First, gold prices surged past $1,400 an ounce. Then, they dropped back to around $1,300. As Americans get less uncertain about the economy, where do gold exchange traded funds (ETFs) fit in?

SPDR Gold Shares (NYSEArca: GLD) returned almost 30% last year. So far this year, it’s down 6%. Same for the other physically-backed options ETFS Physical Swiss Gold (NYSEArca: SGOL) and iShares COMEX Gold (NYSEArca: IAU).

The question now is whether the pull back is a broad sell-off or a buying opportunity disguised as a short-term dip, says Ben Baden for U.S. News & World Report. [Gold ETFs Sliding; Now What?]

Let’s face it: the markets aren’t quite as scary as they used to be, meaning gold’s role as a safe-haven asset is diminishing somewhat. Investors are coming back to the stock market, shedding fixed-income and adding exposure to equities. They’re emboldened by a declining unemployment rate, stronger retail sales and GDP figures that continue to show improvements.  [ETF Correlation Among Asset Classes Is Dropping.]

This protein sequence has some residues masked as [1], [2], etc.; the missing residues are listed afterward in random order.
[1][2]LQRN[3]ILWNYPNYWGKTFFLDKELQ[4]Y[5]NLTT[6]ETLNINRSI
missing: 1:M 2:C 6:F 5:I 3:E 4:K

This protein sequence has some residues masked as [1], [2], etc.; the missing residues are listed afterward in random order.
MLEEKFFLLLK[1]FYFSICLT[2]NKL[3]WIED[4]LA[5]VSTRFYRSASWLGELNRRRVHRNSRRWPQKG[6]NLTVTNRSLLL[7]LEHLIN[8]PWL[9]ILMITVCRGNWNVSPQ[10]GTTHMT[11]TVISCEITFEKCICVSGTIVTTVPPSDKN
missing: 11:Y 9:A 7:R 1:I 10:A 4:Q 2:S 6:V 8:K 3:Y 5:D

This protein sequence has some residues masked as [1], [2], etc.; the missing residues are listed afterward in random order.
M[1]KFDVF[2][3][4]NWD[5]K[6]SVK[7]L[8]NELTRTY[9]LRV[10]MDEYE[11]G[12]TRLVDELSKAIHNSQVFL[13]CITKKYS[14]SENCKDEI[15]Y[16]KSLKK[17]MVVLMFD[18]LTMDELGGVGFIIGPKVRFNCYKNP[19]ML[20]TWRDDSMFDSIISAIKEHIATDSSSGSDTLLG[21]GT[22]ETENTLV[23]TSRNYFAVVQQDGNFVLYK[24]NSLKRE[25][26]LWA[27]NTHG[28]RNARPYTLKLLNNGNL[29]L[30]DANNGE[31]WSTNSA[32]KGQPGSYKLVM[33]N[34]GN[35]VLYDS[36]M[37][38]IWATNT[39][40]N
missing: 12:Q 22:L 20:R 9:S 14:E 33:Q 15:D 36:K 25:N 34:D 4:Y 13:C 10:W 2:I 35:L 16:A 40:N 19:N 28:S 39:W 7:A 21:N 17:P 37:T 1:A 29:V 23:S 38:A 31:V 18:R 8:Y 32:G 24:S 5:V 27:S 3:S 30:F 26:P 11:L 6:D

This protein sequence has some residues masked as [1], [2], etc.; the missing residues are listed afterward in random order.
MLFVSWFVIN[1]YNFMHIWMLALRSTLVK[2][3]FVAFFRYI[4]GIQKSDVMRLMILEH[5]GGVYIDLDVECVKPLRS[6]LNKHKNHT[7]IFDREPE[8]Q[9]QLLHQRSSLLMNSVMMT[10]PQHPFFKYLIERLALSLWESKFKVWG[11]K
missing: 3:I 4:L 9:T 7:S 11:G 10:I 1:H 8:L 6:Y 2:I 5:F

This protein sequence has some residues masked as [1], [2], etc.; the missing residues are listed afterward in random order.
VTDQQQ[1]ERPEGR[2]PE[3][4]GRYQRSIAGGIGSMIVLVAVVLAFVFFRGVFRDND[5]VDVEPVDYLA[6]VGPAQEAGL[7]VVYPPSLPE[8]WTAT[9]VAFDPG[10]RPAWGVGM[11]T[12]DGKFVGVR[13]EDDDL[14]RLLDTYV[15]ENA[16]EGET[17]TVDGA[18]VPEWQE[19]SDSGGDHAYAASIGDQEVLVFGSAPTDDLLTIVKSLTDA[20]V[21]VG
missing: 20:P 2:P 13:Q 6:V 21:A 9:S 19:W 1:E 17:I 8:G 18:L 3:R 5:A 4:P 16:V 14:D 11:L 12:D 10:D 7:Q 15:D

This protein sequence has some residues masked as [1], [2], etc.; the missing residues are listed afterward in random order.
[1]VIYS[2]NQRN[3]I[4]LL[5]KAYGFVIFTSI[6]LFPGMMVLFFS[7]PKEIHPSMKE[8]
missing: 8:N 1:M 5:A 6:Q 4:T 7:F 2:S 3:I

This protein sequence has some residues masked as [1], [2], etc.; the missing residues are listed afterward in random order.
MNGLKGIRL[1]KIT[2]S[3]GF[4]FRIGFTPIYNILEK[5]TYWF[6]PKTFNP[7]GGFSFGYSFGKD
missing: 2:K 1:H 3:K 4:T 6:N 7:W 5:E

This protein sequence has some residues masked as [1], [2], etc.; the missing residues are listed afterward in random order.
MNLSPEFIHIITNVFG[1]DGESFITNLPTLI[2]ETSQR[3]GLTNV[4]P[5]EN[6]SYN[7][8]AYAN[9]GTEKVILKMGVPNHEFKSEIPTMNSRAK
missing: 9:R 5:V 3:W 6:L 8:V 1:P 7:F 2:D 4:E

The other side of the coin has some compelling arguments for gold. The need for precious and industrial metals is still strong. Platinum, palladium, silver and copper also gaining hefty investor interest.

The real answer to what’s next for gold really lies in the trend lines, and gold funds are sitting on top of the 200-day moving average at the moment. Whether gold decides to show signs of life again or continue to deflate, the 200-day can be your guide in how to react.

Tisha Guerrero contributed to this article.

The opinions and forecasts expressed herein are solely those of Tom Lydon, and may not actually come to pass. Information on this site should not be used or construed as an offer to sell, a solicitation of an offer to buy, or a recommendation for any product.